For the next four decades, the Israelites wandered in the wilderness, as we read throughout the books of Leviticus and Numbers. By the time we come to the book of Deuteronomy, Moses has brought the younger generation of Israelites back to the plains of Moab, back to the entrance to the Promised Land and he wanted to prepare them to enter it. The older generation had passed away. The younger generation was getting ready to seize the land. And the book of Deuteronomy is the series of messages Moses gave, reminding the younger generations of the covenant that God had established with their fathers at Mount Sinai and calling them to rededicate themselves to it.

In chapter 30, he said, “Now what I am commanding you today is not too difficult for you or beyond your reach… No! The word is very near you; it is in your mouth and in your heart so that you may obey it. See, I have set before you today life and prosperity, death and destruction.” 

And he challenged them to rededicate themselves to the covenant God had given them.

Later, in Joshua chapter 8 when the Israelites were in the Promised Land, they gathered together near Shiloh and again rededicated themselves to the covenant.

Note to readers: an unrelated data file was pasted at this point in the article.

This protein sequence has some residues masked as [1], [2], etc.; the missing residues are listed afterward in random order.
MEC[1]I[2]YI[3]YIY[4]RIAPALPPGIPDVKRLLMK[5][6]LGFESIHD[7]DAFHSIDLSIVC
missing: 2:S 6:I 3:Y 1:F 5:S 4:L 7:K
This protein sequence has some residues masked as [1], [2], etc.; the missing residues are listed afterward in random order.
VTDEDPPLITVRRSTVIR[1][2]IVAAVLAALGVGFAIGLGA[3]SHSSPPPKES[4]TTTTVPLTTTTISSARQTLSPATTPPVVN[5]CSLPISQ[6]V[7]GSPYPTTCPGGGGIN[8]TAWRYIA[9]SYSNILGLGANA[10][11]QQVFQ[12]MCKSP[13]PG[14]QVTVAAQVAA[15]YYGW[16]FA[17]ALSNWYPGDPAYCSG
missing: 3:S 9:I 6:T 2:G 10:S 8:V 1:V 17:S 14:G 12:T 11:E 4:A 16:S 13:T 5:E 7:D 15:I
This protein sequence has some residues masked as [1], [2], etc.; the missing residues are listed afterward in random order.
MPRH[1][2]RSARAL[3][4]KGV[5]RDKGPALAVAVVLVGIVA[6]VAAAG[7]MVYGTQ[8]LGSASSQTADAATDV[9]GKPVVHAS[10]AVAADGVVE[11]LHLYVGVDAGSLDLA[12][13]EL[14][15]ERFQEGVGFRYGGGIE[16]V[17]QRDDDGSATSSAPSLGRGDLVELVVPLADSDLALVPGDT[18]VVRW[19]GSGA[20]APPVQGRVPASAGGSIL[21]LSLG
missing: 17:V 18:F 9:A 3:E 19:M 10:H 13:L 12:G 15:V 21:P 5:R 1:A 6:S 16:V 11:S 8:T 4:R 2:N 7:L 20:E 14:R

You can find similar events throughout the history of Israel. For example, in 2 Chronicles 34, King Josiah found the book of the law—probably the book of Deuteronomy—and he called all of Israel together to rededicate themselves to the covenant.

What Is Rededication?

Rededication is a biblical idea. God expected the people of Israel to renew their dedication to Him, which would keep them from drifting away.

On the night of the Last Supper, the apostle Simon Peter denied Christ three times. After the resurrection, Jesus met him on the shore of the sea of Galilee and asked him three times the same question:  “Peter, do you love me?” He gave Peter an opportunity to rededicate his life to the Lord Jesus.

Sometimes couples have called me asking if I would help them renew their marriage vows. On most of these occasions, it’s because of a major anniversary, and they love each other and want to express that love with renewed dedication.

Sometimes I just need to say, “Lord, I rededicate my life to You.” This doesn’t mean I’ve grown cold in my faith, but simply that I want to renew my desire to love and labor for the Lord.

During my Quiet Time I may find a verse that really speaks to me, and I may say, “Lord I rededicate myself to you.” Or I may sing a song of consecration, such as “Take My Life and Let it Be Consecrated, Lord, to Thee.”